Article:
Link: BIETSCH v. SERGEANT’S PET CARE PRODUCTS, INC., Case No. 15-cv-5432 (N.D. Ill., Sept. 19, 2018).
Plaintiff, represented by Siprut PC, brought a class action alleging that Defendant’s pet treats caused their dogd to fall ill under the Magnuson-Moss Warranty Act, the Illinois Consumer Fraud Act, and 10 other states’ consumer fraud laws as a nation-wide class. The allegations are basically that the dog treats failed to break down within dogs’ digestive tracts and as a result caused digestive issues.
The court denied Plaintiff’s motion for class certification under 23(b)(2) for injunctive relief and 23(b)(3) seeking monetary damages in the form of a full refund. The court also ruled on evidentiary issues related to expert witnesses brought under FRE 702 and Daubert v. Merrell Dow Pharmaceuticals, Inc., 509 U.S. 579, 113 S. Ct. 2786, 125 L. Ed. 2d 469 (1993).
Judge Sara L. Ellis ruled that Plaintiff could not meet their burden of showing that the treats were defective and unsafe, because their own expert wouldn’t say they were categorically unsafe and thus the court had no basis upon which to conclude that the treats are so unsafe that no reasonable consumer would purchase them. The court also rejected the 23(b)(2) injunction as untenable from a judicial enforcement standpoint and would require the court to create a standard for evaluating the safety of the reformulated treats.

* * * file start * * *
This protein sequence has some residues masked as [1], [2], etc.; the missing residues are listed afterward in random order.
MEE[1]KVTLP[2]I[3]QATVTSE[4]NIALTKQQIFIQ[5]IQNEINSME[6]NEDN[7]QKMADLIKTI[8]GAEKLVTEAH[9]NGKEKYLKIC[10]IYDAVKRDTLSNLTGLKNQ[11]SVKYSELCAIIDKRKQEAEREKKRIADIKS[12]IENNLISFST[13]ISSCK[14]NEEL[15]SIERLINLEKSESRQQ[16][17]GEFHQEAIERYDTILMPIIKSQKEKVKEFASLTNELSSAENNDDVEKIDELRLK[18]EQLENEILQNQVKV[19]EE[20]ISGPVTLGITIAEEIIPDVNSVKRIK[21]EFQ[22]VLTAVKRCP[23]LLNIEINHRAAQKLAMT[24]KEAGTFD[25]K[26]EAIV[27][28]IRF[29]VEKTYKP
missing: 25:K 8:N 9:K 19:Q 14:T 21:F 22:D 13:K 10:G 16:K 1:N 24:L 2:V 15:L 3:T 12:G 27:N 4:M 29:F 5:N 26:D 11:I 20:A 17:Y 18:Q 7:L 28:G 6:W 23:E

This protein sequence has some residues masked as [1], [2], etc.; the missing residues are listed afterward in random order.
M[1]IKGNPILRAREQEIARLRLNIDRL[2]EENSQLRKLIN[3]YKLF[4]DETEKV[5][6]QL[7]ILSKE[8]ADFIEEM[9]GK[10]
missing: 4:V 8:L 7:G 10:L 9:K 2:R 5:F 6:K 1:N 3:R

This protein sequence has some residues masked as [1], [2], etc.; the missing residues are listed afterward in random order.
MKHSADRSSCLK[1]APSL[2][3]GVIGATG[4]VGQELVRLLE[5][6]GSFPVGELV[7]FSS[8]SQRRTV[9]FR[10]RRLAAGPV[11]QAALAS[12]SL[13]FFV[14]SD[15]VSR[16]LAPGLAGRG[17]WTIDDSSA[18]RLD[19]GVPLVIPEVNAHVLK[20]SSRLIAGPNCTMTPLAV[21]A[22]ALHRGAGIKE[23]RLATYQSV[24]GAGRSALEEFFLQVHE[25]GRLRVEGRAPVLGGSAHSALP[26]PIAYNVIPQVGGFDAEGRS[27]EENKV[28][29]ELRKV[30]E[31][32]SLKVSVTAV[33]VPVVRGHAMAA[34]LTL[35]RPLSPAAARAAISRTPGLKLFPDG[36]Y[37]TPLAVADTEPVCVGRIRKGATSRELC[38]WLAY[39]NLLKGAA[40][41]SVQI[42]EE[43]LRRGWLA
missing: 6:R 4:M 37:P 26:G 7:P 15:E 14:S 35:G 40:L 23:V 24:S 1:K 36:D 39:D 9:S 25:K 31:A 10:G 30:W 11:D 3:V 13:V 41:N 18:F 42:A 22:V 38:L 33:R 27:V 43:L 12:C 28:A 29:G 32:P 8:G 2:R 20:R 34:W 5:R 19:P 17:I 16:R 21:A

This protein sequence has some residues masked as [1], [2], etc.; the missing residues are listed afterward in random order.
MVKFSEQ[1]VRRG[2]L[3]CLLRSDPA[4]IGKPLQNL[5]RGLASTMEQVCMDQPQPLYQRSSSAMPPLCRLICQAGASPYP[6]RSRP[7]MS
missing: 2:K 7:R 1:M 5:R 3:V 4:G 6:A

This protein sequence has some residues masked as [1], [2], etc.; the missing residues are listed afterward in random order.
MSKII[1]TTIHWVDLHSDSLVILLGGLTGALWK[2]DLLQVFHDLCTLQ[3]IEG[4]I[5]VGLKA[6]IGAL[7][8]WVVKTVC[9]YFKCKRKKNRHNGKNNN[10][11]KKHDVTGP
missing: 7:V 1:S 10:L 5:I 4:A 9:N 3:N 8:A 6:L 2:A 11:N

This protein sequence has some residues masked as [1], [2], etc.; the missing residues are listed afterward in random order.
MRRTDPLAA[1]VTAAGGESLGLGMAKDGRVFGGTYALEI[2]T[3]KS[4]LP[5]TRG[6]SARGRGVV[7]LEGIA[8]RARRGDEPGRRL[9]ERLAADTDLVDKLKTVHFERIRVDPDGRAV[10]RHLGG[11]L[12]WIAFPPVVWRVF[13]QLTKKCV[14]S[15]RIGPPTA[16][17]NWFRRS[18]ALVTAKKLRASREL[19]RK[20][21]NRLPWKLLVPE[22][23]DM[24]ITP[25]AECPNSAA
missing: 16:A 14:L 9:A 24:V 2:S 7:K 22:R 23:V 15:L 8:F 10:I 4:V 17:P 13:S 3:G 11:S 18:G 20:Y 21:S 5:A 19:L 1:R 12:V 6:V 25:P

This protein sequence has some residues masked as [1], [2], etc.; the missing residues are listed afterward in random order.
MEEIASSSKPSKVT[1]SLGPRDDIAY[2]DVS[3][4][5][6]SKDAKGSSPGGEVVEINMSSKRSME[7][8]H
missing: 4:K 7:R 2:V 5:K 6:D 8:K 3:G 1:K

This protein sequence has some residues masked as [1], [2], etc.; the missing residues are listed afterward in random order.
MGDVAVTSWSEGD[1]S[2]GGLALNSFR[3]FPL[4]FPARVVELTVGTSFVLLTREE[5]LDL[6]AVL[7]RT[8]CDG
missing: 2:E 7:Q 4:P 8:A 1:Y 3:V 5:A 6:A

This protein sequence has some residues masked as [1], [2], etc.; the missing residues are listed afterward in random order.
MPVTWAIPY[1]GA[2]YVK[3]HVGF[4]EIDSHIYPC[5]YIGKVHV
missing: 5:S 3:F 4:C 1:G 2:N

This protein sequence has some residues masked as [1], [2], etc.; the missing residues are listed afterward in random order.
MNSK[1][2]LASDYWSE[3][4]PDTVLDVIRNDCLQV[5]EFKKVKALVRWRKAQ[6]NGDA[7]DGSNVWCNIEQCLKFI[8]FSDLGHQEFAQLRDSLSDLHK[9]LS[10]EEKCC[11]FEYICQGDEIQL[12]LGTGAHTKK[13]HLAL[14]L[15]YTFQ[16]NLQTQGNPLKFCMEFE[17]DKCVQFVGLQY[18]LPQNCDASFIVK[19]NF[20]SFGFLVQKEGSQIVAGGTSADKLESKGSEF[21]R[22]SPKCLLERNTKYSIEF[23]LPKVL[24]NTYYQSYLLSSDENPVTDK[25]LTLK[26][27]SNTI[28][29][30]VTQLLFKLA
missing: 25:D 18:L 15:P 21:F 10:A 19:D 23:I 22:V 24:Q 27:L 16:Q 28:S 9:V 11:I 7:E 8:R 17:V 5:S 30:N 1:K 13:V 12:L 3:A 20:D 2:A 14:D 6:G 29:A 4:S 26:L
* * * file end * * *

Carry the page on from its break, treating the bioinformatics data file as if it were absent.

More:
The court noted the Plaintiff is up against a rough burden as to damages (apologies for the pun; I had to):
Plaintiffs likely wonder what evidence would be sufficient to meet this burden. The Court does not have an answer for that hypothetical question, but merely notes that on the facts of this case sufficient common proof is likely hard to come by. As other courts have noted, “Proving a class-wide defect where the majority of class members have not experienced any problems with the alleged defective product, if possible at all, would be extremely difficult.” Mahtani v. Wyeth, No. CIV.A. 08-6255 KSH, 2011 WL 2609857, at *8 (D.N.J. June 30, 2011) (citation omitted) (internal quotation marks omitted) In trying to argue that a product is categorically unfit for dogs to eat, when very few dogs have experienced ill effects eating it, Plaintiffs are attempting to cross a wide gap, and as such, need a strong bridge.